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Frequently Asked Questions

Why do children come into foster care?

Children come into care because of abuse, neglect or deprivation. Sometimes illness prevents parents from caring for their children. They may be struggling with drug or alcohol addiction or mental illness. Often children come from stressful situations where they have been abused physically, emotionally, sexually or neglected. They may have been exposed to domestic violence.


Why are infants or very young children not featured on the website?

Infants and toddlers in foster care are often placed with relatives or adopted by their foster parents if they are not able to be returned to their parents. When AASK is notified of an infant or toddler is in need of an adoptive family, we will use our database to match the child with potential families who are currently an approved AASK adoptive family. This is a rare occurrence and families interested in adopting an infant or younger child should contact a licensed private child placing agency that specializes in infant/toddler adoption.


How long does it take to adopt a child from foster care?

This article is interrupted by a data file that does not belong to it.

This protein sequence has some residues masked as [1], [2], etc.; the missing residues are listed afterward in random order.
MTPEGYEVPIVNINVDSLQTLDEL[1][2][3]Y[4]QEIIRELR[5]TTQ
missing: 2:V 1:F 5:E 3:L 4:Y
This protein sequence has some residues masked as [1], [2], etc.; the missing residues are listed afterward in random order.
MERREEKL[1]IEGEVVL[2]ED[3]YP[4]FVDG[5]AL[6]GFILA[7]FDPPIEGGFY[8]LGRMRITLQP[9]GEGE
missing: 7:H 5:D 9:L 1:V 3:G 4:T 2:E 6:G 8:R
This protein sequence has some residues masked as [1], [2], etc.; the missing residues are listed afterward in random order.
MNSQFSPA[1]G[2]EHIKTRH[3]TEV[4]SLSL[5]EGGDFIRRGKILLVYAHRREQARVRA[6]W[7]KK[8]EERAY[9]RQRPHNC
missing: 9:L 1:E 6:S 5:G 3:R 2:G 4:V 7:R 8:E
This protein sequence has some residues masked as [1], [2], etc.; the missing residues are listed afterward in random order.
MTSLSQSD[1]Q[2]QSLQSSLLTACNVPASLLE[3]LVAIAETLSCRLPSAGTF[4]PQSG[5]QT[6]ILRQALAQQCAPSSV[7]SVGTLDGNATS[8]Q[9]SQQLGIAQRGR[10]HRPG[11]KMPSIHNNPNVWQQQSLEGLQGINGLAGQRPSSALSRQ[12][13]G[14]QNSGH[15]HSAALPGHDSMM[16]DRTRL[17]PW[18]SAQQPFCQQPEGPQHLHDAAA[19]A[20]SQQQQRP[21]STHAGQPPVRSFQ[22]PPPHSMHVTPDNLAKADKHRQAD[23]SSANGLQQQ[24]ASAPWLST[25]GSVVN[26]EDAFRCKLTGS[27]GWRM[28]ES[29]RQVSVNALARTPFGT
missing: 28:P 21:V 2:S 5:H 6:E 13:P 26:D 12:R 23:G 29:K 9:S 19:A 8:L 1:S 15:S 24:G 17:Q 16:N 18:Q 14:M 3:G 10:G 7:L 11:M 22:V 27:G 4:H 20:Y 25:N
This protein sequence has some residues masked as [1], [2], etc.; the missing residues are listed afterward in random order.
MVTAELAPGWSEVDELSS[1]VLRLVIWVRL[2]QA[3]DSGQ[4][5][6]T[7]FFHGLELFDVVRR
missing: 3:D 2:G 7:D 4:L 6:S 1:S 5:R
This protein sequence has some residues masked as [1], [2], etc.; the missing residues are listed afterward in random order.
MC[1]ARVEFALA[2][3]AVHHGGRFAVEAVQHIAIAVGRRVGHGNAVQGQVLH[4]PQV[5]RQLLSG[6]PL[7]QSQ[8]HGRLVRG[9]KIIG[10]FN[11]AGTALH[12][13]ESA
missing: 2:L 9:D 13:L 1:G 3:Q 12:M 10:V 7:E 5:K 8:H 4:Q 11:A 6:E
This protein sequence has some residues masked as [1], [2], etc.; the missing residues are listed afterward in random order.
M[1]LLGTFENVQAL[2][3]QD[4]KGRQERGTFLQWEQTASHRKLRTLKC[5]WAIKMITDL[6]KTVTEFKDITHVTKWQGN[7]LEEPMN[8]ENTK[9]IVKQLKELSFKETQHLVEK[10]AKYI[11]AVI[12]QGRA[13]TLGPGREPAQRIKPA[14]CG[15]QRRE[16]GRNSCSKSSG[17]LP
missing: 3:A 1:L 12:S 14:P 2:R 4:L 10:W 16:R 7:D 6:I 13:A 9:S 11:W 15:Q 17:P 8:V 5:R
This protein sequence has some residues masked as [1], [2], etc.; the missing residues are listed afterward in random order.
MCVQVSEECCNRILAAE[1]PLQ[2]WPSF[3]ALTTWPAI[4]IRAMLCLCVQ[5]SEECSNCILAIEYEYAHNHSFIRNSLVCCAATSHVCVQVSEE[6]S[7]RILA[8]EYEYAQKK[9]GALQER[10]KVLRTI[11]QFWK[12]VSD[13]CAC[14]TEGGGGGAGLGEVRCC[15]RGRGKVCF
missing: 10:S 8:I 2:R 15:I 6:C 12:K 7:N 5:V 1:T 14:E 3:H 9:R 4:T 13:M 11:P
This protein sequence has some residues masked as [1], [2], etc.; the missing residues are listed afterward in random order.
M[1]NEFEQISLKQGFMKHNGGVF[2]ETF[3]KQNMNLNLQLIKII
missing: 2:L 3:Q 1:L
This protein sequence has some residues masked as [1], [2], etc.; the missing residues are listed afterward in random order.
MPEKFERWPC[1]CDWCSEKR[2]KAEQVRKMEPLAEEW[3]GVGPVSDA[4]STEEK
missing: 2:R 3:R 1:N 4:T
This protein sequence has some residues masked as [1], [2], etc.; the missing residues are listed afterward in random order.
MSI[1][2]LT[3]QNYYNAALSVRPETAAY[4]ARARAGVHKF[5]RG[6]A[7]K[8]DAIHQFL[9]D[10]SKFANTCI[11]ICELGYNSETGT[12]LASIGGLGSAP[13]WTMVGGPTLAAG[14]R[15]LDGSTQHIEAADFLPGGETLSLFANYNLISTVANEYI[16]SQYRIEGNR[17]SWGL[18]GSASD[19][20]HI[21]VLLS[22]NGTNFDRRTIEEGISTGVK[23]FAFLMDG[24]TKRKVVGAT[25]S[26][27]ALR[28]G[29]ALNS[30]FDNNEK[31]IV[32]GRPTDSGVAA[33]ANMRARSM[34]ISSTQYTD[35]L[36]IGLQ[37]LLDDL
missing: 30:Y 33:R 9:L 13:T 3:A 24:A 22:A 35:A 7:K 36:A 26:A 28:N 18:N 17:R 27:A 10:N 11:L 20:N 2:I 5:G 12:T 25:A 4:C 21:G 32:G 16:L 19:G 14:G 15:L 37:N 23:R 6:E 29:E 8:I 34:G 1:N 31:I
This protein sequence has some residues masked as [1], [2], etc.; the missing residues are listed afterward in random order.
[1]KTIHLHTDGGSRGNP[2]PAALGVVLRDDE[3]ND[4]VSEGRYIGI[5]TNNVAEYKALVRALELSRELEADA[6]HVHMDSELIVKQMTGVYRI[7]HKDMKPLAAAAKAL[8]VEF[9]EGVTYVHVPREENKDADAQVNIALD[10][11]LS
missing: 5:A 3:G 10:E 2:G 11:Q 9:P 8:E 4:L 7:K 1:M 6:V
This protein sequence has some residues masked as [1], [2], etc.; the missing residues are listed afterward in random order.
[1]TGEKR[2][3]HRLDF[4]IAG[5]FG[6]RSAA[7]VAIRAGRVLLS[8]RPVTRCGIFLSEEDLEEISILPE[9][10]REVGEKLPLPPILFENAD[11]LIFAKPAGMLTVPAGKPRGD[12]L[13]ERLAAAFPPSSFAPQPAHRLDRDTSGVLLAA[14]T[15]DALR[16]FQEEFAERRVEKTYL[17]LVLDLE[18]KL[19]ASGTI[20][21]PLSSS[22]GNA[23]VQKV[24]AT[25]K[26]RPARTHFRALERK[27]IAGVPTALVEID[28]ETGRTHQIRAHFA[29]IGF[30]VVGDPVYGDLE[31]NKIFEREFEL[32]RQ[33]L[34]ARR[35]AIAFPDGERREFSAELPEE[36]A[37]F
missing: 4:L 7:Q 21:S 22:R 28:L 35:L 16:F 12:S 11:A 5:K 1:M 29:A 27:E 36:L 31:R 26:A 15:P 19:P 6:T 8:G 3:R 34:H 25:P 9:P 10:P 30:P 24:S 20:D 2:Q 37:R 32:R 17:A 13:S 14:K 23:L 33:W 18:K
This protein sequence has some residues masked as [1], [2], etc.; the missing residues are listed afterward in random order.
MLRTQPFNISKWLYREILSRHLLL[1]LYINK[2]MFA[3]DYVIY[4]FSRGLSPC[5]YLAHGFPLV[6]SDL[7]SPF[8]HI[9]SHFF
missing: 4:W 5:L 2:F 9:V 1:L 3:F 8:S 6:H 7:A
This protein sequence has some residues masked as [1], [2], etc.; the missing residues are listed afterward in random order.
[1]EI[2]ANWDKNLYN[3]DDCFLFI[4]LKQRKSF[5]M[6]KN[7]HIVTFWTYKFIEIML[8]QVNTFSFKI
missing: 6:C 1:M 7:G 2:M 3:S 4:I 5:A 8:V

There are many variables to consider in how long it will take to complete an adoption.


Once your AASK Home Assessment is complete, there are others factors that will influence how long it might take to be matched with a child or sibling group, including the type of family the child and family team is seeking. There is no set time frame as the process is child-focused.  Once a child is placed, the process of finalizing the adoption typically takes six months, or longer if necessary.


Why are siblings sometimes separated?

Siblings are placed together whenever possible. However, sometimes it is in the best interest of the children to be separated based on their individual special needs. When appropriate, efforts are made by agencies to continue sibling visits after their adoptions are finalized. If children are listed together as a sibling group on the website, this means that their plan is to be placed in the same adoptive family and they cannot be separated.


What information will I be given about the child before adoption?

Once you have an approved AASK home assessment, an AASK worker can provide you with additional information on any children you are interested in. AASK is required to disclose all non-identifying information available about the child to prospective adoptive parents prior to the placement. This information can include medical and mental health evaluations, reasons the child came into care, information about the birth family and any other details that will help the adoptive family parent the child effectively. We encourage you to ask questions and to have any information that you do not understand clarified.


Am I entitled to a copy of my AASK home assessment?

Yes, you will receive an unofficial copy of your AASK home assessment.


A home for every child.